But interestingly, one observes that in every pack there is an alpha and an omega. The omega is the scapegoat from any danger. It also gets to feed last and has to submit whenever demanded to, to re-emphasize the authority of the alpha. It has a hard life but it is safer for it to take this treatment than to live without the pack.

Humans are social animals. They like belonging to some or other identity, naming themselves something to feel accepted in a group. This even manifests in similar clothes, and mannerisms. And any hierarchy formed in the community, is accepted (at least initially); be it in the form of a government trying out democracy or the caste system.

People form communities and territories at every level. Why, even as an individual one has territory. But it is referred to as personal space. The space differs from culture to culture. But as groups, a family has the house as its territory; a tribe or neighbourhood (especially apartments) has a part of the forest or a gated space as its territory and nation has land within the national borders as its territory.

Though we have understood that the nation is an ‘imagined’ identity and in the case of India is far less of a cohesive unit, I make this statement about collective identity as it applies to clubs, scouts and other distinct associations as well. I would also argue that identity isn’t ‘imagined’ only at the national level, it is so at every level.

The territory and the general cultures, customs and preferences of the people of this community contribute to the sense of belonging and identity that they hold so dearly in their minds. This can be termed collective identity. And for the sake of survival, many times the collective identity is given more importance, than the variations there are within the community. In certain communities, an individual’s identity is not even respected, let alone acknowledged.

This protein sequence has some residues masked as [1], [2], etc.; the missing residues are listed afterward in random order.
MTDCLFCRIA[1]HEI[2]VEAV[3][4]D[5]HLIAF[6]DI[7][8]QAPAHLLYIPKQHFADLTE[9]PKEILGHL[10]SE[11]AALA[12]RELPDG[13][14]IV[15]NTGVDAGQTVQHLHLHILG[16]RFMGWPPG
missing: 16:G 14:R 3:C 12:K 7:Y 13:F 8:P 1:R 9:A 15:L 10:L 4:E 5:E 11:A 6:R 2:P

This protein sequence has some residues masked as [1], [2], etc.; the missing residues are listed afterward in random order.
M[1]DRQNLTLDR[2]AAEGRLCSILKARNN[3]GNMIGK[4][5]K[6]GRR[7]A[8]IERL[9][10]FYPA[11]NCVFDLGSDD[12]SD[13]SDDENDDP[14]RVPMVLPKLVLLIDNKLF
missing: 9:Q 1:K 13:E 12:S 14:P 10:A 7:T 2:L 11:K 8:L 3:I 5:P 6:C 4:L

Possible Causes of Violence

Violence can be traced down as symptoms of fear. Fear causes aggression (initially for survival from predators but now for survival of identity or ideology), which leads to violence. This violence is still violence whether it translates into murder or stays as an unspoken cruel thought in the mind. This fear can be caused by what is perceived as a threat to ones territory or identity.

This is evident in the contrasting reactions of the adults and the main characters’ children to the communal violence in the movie Bombay. While the adults shout out the propaganda, the children ask questions like, ‘what is Hindu? What is Muslim? What am I? If both lead to god, why do they fight?’

The children, because of their parents’ inter-religion marriage and because of their age, don’t have any distinct identity that they will fight or die to protect, whereas the adults do (or at least have been taught to believe so).

One can also observe that the violence occurs mainly in groups. An individual can be sensible with another from a different community but if the two meet in mobs of their own, they will forget all past friendship and sanity and kill instead. This is referred to as ‘mob frenzy’ and has been observed in mankind all over the world from centuries ago.

This happens because, as shown in ‘Ram ke Naam’, people seem to get into a trance with the slogans- A trance of being right and capable of anything, simply because one hears so many people saying the same thing with them. This sense of collective identity overpowers any remnant of the individual mind and leads to unpredictable and dangerous behaviour.

Violence also comes from the threat that some people feel about this collective identity (like religion in this case). People fear change in the image of their identity, which could occur by intermingling of ideas, customs and beliefs. They want it to be watertight even in a mixed population like that of today.

(Though many claim that so many wars have been fought for ideas, I think that when there is violence, reason and ideas don’t matter. People forget why it is happening. The meaning of the disagreement is lost along with any possible creativity that could’ve resulted from the sharing)